Conclusion

When we look upon how the United States of America and the Russian Empire came to be, there are practically no similarities, except the law making which defined slaves and serfs. By the mid-19th century slaves and serfs possesed almost the same identical status in their societies, which meant not possesing anything at all. The ethnical difference between slaves and serfs thus loses any significance. Both groups where human beings being oppressed by other human beings who acknowledged themselves as being superior.

The everyday life of slaves and serfes were both characterised by bad conditions with practically no legal protection. Both slaves and serfs tried some form of riots, both groups consisted of runaways, and physical punishment happened if the owner wasn’t satisfied. Suspicion and mistrust was an everyday reality. Both groups experienced auctioning and splitting up of families. Slaves and serfs alike were needed for agricultur in the rural parts of their respective countries. Slave and serf were understood to be inferior to their owners. There was, in quantity, more serfdom in Russia than there was slavery in the US, but in quality they experienced the same discrimination and unrightousness.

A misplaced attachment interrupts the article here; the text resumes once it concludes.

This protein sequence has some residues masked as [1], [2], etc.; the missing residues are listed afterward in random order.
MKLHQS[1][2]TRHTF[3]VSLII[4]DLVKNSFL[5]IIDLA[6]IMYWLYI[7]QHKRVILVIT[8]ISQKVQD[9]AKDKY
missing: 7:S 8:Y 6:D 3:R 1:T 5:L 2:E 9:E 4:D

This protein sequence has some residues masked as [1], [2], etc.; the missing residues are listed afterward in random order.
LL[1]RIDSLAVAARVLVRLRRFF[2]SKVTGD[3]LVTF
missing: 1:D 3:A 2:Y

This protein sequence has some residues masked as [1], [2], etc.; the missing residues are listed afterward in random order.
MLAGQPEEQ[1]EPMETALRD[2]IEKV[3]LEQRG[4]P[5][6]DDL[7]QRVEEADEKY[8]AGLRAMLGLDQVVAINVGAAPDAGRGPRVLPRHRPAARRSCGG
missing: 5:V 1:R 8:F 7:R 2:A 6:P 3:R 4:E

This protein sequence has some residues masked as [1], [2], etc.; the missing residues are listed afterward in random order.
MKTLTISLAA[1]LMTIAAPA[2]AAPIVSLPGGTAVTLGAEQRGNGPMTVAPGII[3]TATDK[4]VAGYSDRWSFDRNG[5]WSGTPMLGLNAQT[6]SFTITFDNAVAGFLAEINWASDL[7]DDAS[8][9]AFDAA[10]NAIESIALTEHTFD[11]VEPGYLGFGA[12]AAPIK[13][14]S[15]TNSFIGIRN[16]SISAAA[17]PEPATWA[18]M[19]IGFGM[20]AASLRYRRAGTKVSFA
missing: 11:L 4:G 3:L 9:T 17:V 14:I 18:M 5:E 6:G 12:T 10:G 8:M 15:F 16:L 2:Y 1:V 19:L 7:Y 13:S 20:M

Even though the slaves came from Africa, and lived as a minority in the USA, they ended up fighting like true heroes for their freedom in the American Civil War. The serfs of Russia where no minority, but actually the majority. They were Russians in bondage. A final comparing of slavery and serfdom would be to try to find out wheter it was worse in the USA or in Russia. I have come to the conclusion that it would be unwise to do so. Both systems consisted of people doing terrible acts against fellow people, black or white doesn’t matter. This is also what we should learn from this history, and enlighen ourselves minds to fight this kind of atrocity to ever happen again.